Emily Miles, Chief Executive of the Food Standards Agency said:
‘People must be confident that the food they buy is safe and what it says it is.
We recognise the current circumstances over the supply of oils for food products are challenging. That is why we have given the food industry time to sort out accurate labelling for food products where certain oils have been substituted. This approach is only being taken where the risk of adverse reactions to the substitute oilis very low or negligible, and where the food business has shown they will be correcting the situation quickly.
Today we have added corn oil to the list of oils included in our advice because it is a healthier alternative than some of the other oils we had previously listed. We are also reminding businesses to use healthier and more sustainable oils if substituting.
We continue to expect food businesses to make sure consumers are aware of any potential oil substitutions that are not reflected on the label, such as through point-of-sale notices and information on their websites.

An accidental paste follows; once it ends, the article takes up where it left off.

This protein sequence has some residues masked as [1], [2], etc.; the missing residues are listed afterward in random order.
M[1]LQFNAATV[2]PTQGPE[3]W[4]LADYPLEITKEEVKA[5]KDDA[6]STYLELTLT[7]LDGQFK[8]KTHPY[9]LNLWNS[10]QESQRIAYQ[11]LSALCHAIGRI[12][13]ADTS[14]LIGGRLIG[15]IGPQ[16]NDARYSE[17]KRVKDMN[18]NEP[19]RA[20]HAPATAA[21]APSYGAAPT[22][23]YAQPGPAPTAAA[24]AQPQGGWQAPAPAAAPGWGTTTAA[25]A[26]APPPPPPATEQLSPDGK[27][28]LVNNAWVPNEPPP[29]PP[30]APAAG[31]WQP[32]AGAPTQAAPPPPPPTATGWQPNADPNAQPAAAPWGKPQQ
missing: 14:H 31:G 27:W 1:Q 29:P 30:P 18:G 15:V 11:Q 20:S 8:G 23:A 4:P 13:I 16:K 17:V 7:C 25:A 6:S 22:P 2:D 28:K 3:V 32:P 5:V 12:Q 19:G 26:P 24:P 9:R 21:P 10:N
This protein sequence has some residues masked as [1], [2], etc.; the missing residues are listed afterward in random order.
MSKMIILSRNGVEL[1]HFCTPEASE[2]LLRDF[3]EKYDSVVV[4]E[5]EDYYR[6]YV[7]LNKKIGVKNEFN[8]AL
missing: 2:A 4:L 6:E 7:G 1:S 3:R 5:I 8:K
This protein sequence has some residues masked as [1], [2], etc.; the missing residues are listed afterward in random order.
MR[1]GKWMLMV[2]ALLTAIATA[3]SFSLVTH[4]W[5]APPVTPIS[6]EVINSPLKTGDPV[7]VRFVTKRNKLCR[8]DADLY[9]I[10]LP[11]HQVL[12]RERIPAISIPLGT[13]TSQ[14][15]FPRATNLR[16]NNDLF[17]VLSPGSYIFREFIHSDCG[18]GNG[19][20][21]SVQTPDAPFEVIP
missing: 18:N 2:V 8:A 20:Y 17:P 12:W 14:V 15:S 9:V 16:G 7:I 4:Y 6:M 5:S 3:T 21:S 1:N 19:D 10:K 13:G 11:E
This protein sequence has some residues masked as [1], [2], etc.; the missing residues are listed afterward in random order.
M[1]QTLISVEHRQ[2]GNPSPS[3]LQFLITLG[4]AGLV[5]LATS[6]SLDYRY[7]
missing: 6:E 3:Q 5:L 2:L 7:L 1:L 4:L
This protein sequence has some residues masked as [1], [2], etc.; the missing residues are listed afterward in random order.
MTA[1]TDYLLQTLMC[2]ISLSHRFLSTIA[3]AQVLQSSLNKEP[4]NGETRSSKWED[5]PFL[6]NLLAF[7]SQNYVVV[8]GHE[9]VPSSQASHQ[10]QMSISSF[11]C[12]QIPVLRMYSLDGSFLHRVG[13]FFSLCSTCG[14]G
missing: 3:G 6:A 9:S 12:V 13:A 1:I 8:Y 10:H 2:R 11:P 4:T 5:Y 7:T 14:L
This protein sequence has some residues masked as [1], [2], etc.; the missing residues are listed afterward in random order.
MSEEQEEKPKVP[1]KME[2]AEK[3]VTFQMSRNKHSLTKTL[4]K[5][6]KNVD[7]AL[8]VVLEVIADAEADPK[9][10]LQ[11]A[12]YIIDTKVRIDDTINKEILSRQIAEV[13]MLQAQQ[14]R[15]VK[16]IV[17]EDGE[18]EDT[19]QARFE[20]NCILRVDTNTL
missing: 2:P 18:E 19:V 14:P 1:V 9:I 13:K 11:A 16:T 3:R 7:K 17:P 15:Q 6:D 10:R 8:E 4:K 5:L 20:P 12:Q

As we have said previously, we expect the food industry to work rapidly towards meeting their regulatory labelling obligations, so that consumers can have food they can trust.
The rapid risk assessment includes information on the allergy risk associated with a wide range of oils. This information is being published for reasons of transparency, and for the benefit of food manufacturers and processors.
Our temporary approach to inaccurate labelling only applies in the case of the substitution of sunflower oil with five oils: refined rapeseed oil, fully refined palm oil, fully refined coconut oil, fully refined soyabean oil and fully refined corn (maize) oil. This applies only to products like crisps, breaded fish, frozen vegetables and chips where sunflower oil is used as an ingredient and not to whole bottles of sunflower oil. Oils other than the five listed above can be used as substitutes for sunflower oil in products, but labelling inaccuracies are not permitted so their presence must be reflected on labelling.
The FSA Board will be discussing the FSA’s response to supply chain disruptions at its meeting on 15 June.